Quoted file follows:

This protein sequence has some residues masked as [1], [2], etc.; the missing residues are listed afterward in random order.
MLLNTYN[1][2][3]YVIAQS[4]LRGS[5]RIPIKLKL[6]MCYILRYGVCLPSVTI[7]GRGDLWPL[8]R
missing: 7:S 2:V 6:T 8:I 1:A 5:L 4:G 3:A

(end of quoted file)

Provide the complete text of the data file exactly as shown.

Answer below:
This protein sequence has some residues masked as [1], [2], etc.; the missing residues are listed afterward in random order.
MLLNTYN[1][2][3]YVIAQS[4]LRGS[5]RIPIKLKL[6]MCYILRYGVCLPSVTI[7]GRGDLWPL[8]R
missing: 7:S 2:V 6:T 8:I 1:A 5:L 4:G 3:A